Skip to content

    Melanoma/Skin Cancer Health Center

    Font Size

    New Treatment for Rare Skin Cancer

    Erivedge Works in Advanced Basal Cell Carcinoma; May Help Other Cancers
    WebMD Health News
    Reviewed by Laura J. Martin, MD

    June 8, 2012 -- Roche's Erivedge, newly approved for advanced basal cell carcinoma, is "the greatest advance in therapy yet seen for this disease," according to an editorial in the New England Journal of Medicine.

    "It is a landmark day for patients with basal cell carcinoma and all those involved in their care," wrote John Lear, MD, of the U.K.'s Manchester University.

    It's also a landmark day for Anthony Oro, MD, PhD, of Stanford University. Oro was a postdoctoral student working on a then-obscure signaling pathway nicknamed sonic hedgehog. Hedgehog, it turned out, makes basal cell carcinoma and other tumors grow. Erivedge blocks hedgehog signals.

    "The reason I have this excitement is I was there when this was discovered," Oro tells WebMD in an emotional interview. "That is rare for a scientist: to watch it go from a lab discovery to a drug, and then as a physician, treat patients with that drug. It is very rewarding."

    Enthusiastic editorials such as Lear's and emotional interviews such as Oro's aren't usual responses to reports in a staid medical journal. But the reports themselves are unusual, especially in the field of cancer treatment.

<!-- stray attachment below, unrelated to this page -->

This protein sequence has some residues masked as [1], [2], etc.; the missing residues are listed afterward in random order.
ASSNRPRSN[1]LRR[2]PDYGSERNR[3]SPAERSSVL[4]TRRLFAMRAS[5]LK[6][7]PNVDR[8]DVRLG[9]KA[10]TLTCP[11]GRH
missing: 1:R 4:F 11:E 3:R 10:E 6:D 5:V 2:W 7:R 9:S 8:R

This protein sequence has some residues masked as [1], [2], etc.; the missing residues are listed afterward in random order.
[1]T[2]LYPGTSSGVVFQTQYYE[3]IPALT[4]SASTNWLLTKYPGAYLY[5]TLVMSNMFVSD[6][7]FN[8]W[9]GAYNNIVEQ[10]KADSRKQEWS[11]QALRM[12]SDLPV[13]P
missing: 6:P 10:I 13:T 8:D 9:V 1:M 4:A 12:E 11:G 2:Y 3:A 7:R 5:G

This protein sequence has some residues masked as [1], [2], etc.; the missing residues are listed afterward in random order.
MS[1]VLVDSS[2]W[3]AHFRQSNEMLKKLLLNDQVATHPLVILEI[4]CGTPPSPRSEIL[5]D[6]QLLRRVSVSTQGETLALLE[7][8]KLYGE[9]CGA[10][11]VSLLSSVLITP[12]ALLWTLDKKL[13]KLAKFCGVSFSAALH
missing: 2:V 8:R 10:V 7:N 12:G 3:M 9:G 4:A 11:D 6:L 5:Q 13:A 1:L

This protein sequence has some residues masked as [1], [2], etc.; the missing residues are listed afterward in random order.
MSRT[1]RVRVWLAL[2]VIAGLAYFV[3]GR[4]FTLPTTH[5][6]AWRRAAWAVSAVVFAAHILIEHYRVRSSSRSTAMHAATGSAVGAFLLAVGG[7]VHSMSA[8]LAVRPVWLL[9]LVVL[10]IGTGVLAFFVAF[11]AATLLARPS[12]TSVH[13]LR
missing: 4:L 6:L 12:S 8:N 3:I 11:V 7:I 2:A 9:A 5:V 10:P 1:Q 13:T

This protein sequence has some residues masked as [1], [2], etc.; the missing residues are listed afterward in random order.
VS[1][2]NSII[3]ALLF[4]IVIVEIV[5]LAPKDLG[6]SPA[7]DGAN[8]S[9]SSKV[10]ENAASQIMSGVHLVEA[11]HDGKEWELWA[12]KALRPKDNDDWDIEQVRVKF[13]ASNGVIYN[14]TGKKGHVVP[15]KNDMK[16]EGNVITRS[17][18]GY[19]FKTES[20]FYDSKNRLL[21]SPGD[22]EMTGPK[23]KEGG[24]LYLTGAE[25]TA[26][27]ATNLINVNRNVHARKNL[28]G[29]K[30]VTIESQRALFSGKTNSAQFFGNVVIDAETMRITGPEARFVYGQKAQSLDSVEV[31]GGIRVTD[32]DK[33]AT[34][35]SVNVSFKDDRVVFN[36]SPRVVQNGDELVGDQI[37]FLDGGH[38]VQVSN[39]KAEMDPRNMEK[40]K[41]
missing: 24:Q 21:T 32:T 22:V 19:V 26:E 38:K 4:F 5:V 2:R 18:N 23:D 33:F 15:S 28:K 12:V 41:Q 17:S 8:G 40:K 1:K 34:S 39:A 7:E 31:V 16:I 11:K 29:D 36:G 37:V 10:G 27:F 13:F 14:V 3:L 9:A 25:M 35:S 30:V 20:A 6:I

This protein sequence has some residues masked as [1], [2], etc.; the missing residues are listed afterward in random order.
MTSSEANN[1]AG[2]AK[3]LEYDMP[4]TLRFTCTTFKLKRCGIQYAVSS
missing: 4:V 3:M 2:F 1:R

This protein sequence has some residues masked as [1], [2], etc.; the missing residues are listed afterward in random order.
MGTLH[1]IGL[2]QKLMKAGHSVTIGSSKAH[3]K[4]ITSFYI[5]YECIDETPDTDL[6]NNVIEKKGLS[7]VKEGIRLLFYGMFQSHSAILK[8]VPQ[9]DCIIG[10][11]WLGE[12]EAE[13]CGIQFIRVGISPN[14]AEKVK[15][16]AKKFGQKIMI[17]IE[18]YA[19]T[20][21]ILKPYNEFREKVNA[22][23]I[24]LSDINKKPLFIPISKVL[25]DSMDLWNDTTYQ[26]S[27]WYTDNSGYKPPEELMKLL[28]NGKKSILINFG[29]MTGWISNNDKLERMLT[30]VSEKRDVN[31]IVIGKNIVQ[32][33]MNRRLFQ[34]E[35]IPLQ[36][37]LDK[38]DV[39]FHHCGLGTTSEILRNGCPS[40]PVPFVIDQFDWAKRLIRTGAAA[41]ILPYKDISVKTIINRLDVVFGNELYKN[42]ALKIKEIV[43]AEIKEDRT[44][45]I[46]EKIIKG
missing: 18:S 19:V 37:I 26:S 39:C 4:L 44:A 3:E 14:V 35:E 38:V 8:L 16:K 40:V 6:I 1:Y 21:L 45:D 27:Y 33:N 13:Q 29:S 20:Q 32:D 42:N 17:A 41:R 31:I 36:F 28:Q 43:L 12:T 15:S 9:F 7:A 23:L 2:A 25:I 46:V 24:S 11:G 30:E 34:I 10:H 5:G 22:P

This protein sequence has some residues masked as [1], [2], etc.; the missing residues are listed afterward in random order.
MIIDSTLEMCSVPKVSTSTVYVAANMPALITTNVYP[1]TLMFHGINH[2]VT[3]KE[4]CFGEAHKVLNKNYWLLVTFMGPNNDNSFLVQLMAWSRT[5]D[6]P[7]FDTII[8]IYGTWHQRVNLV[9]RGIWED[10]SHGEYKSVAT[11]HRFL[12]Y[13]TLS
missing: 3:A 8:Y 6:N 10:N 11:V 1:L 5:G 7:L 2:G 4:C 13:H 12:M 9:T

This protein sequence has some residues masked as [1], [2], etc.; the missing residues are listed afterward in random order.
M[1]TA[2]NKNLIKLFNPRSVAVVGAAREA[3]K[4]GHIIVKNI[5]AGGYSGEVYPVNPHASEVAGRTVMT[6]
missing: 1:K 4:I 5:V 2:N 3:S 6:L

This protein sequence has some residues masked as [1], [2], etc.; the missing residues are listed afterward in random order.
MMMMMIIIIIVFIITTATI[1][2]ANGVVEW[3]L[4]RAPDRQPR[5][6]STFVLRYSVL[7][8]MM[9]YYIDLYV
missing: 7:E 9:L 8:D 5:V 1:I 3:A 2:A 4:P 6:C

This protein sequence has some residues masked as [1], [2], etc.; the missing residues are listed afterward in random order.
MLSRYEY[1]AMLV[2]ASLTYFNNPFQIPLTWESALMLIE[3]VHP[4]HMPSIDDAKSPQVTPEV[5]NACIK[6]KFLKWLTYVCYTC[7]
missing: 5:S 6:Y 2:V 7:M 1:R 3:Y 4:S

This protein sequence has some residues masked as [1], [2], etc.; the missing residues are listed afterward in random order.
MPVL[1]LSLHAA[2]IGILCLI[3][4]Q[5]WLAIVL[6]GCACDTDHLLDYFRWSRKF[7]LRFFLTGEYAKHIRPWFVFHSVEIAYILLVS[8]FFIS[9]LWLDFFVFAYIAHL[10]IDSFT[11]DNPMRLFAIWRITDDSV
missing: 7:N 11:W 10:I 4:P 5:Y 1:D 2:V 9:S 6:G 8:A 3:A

The findings of one of these studies -- Oro is among the study leaders -- led the FDA last January to approve Erivedge for the treatment of advanced basal cell carcinoma (BCC) not treatable with surgery.

    Although advanced BCC is rare, there's hope that Erivedge or other future hedgehog inhibitors might be useful in other deadly cancers.

    "We know that there are other hedgehog-dependent cancers," Oro says. "Hedgehog is involved in pancreatic cancer and small-cell lung cancer, for example, and researchers are trying the drugs on those cancers."

    Erivedge Effective for Advanced Basal Cell Carcinoma

    BCC is the most common of all skin cancers. It's slow growing and is often cured by cutting it away. But rarely, the tumors are so advanced or in such bad places that surgery isn't an option. Even more rarely, BCC tumors spread to other parts of the body; again surgery isn't an option. And until last January, there was no other option.

    Today on WebMD

    Malignant melanoma
    How to spot it early.
    Woman checking out tan lines
    There’s a dark side to that strive for beauty.
    sauteed cherry tomatoes
    Fight cancer one plate at a time.
    Lung cancer xray
    See it in pictures, plus read the facts.
    12 Ways to Protect Your Skin from Melanoma
    precancerous lesions slideshow
    Do You Know Your Melanoma ABCs
    15 Cancer Symptoms Men Ignore
    screening tests for men
    Vitamin D
    Is That Mole Skin Cancer
    Brilliant sun rays